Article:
When one hears that the Internal Revenue Service (IRS) is incentivizing developers to provide it with cryptocurrency tracking methods, one might assume that it’s looking to hunt down every last penny of tax money to ensure the government is getting its due.
While there is likely some truth to that theory, it’s also true that the IRS Criminal Investigation department (IRS-CI) regularly breaks up all sorts of underground criminal enterprises from dark web marketplaces selling illicit goods to organized fraud and money laundering rings.
Enterprising contractors can now submit proposals to the IRS; those that can demonstrate successful cryptocurrency tracking tech could be eligible for grant money up to $625,000.
The IRS and cryptocurrency tracking
The IRS is seeking to lift the veil of secrecy that surrounds cryptocurrency transactions. While Bitcoin transactions and wallet addresses are made public, nothing else about the transaction connects to personal identities. As long as a cryptocurrency user doesn’t transmit information that could link them to these transactions or use a personal email address to register at a coin exchange, it is virtually impossible to identify them. Some “high security” coin types (such as Monero) take it a step further by concealing wallet IDs and transaction amounts as well.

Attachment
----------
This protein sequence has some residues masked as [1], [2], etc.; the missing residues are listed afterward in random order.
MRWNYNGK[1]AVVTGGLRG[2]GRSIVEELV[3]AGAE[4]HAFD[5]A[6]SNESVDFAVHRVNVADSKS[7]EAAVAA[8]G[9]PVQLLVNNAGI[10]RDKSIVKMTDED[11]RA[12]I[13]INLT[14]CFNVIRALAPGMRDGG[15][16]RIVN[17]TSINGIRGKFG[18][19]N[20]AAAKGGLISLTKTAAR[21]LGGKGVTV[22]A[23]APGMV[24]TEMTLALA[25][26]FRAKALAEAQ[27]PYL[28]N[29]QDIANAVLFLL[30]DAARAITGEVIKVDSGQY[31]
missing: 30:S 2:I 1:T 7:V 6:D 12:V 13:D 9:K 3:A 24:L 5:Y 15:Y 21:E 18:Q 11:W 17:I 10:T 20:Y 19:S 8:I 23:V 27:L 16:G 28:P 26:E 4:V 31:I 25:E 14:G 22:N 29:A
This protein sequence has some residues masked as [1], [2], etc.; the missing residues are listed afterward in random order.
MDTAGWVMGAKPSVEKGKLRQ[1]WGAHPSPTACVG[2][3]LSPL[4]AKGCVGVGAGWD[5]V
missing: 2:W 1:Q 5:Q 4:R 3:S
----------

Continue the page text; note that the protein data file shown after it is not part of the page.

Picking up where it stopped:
While there are no end of legitimate uses for cryptocurrency, these payment types are obviously attractive to criminals. Crypto is typically demanded in ransomware and blackmail situations, is the coin of the realm on dark web marketplaces that sell illicit drugs, and is a popular target for hackers looking to steal a form of currency that is tough to track down. There is a legitimate case to be made for law enforcement cryptocurrency tracking capabilities, but it is very difficult to square with privacy concerns.
The IRS is not alone in seeking cryptocurrency tracking technologies to assist in all of the above scenarios. In August, security firm CypherTrace announced that it had developed a means of exposing the wallet IDs of Monero users at the behest of the U.S. Department of Homeland Security. However, there is still no means of cracking the identity of cryptocurrency wallet holders other than good old-fashioned detective work and hoping the holder makes some sort of a public mistake.
IRS-CI has asked contractors to provide it with cryptocurrency tracking abilities that go beyond what is currently available. The agency has put out the call for “tools, software, data, and algorithms” that allow it to trace and attribute coins and Layer 2 off-chain transactions. The Layer 2 network protocol adds the extra layer of security to coins like Monero by adding a final anonymous transaction step protected by a third party.